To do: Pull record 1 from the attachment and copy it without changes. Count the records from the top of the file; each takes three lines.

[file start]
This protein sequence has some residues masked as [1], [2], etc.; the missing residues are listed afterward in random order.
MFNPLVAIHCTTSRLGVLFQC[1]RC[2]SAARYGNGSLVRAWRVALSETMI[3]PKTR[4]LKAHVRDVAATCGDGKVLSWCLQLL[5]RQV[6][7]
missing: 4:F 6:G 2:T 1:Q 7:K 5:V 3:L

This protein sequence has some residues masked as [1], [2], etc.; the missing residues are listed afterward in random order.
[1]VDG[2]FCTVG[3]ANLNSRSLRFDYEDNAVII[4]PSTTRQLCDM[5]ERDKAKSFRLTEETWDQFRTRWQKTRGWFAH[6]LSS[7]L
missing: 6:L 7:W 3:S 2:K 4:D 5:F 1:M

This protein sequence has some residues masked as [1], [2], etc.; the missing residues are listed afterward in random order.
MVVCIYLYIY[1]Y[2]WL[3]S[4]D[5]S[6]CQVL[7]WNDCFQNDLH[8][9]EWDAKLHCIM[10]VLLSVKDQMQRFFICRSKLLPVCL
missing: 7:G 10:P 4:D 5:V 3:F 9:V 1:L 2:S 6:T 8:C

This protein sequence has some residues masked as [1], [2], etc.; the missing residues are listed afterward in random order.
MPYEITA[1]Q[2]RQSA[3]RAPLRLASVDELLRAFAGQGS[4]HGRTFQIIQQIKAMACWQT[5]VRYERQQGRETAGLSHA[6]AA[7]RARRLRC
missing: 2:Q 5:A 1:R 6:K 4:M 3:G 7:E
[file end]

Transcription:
This protein sequence has some residues masked as [1], [2], etc.; the missing residues are listed afterward in random order.
MFNPLVAIHCTTSRLGVLFQC[1]RC[2]SAARYGNGSLVRAWRVALSETMI[3]PKTR[4]LKAHVRDVAATCGDGKVLSWCLQLL[5]RQV[6][7]
missing: 4:F 6:G 2:T 1:Q 7:K 5:V 3:L